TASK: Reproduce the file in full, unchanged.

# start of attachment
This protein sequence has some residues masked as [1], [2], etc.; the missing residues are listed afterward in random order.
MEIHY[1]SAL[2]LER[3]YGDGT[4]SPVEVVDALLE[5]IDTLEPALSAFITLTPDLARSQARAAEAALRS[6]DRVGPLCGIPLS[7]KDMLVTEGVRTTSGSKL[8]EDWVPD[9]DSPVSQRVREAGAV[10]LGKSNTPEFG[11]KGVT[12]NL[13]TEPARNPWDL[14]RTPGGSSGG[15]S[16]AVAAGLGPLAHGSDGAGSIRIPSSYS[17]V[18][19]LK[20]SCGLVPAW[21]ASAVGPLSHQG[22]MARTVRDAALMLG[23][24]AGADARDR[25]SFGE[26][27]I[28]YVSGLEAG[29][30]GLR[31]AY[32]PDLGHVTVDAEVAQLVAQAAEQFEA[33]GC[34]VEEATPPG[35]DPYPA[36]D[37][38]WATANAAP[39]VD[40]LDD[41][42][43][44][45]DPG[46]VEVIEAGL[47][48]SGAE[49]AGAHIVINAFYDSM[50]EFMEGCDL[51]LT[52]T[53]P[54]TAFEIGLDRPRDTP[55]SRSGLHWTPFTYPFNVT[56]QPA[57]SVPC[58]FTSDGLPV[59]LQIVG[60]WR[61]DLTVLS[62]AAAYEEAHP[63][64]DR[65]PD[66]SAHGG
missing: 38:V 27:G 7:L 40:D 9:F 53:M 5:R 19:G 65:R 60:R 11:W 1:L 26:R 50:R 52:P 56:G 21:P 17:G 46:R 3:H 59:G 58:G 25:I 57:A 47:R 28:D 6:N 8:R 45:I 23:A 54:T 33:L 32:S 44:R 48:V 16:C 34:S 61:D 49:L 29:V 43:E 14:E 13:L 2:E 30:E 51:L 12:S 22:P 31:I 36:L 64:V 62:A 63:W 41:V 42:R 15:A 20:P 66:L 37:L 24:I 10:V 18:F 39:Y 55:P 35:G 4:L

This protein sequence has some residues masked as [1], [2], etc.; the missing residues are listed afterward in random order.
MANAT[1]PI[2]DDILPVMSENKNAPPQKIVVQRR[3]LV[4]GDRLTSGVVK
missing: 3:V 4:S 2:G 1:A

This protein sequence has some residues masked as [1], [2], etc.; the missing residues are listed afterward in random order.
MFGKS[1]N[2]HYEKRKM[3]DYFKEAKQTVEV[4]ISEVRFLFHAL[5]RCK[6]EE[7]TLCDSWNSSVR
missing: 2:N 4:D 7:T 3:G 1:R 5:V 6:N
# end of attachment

This protein sequence has some residues masked as [1], [2], etc.; the missing residues are listed afterward in random order.
MEIHY[1]SAL[2]LER[3]YGDGT[4]SPVEVVDALLE[5]IDTLEPALSAFITLTPDLARSQARAAEAALRS[6]DRVGPLCGIPLS[7]KDMLVTEGVRTTSGSKL[8]EDWVPD[9]DSPVSQRVREAGAV[10]LGKSNTPEFG[11]KGVT[12]NL[13]TEPARNPWDL[14]RTPGGSSGG[15]S[16]AVAAGLGPLAHGSDGAGSIRIPSSYS[17]V[18][19]LK[20]SCGLVPAW[21]ASAVGPLSHQG[22]MARTVRDAALMLG[23][24]AGADARDR[25]SFGE[26][27]I[28]YVSGLEAG[29][30]GLR[31]AY[32]PDLGHVTVDAEVAQLVAQAAEQFEA[33]GC[34]VEEATPPG[35]DPYPA[36]D[37][38]WATANAAP[39]VD[40]LDD[41][42][43][44][45]DPG[46]VEVIEAGL[47][48]SGAE[49]AGAHIVINAFYDSM[50]EFMEGCDL[51]LT[52]T[53]P[54]TAFEIGLDRPRDTP[55]SRSGLHWTPFTYPFNVT[56]QPA[57]SVPC[58]FTSDGLPV[59]LQIVG[60]WR[61]DLTVLS[62]AAAYEEAHP[63][64]DR[65]PD[66]SAHGG
missing: 38:V 27:G 7:L 40:D 9:F 53:M 5:R 19:G 65:R 60:R 11:W 1:L 26:R 50:R 52:P 56:G 21:P 17:G 46:R 3:H 59:G 58:G 25:I 57:A 47:R 28:D 6:N 8:R 45:I 23:A 54:T 33:L 32:S 44:R 48:V 16:C 34:S 61:D 49:L 29:V 43:E 14:E 13:L 2:E 30:E 51:L 12:S 22:P 31:I 36:L 64:V 62:A 63:W 41:V 42:R 15:A 20:P 66:L 37:L 24:I 10:V 18:F 39:Y 55:P 35:G 4:L

This protein sequence has some residues masked as [1], [2], etc.; the missing residues are listed afterward in random order.
MANAT[1]PI[2]DDILPVMSENKNAPPQKIVVQRR[3]LV[4]GDRLTSGVVK
missing: 3:V 4:S 2:G 1:A

This protein sequence has some residues masked as [1], [2], etc.; the missing residues are listed afterward in random order.
MFGKS[1]N[2]HYEKRKM[3]DYFKEAKQTVEV[4]ISEVRFLFHAL[5]RCK[6]EE[7]TLCDSWNSSVR
missing: 2:N 4:D 7:T 3:G 1:R 5:V 6:N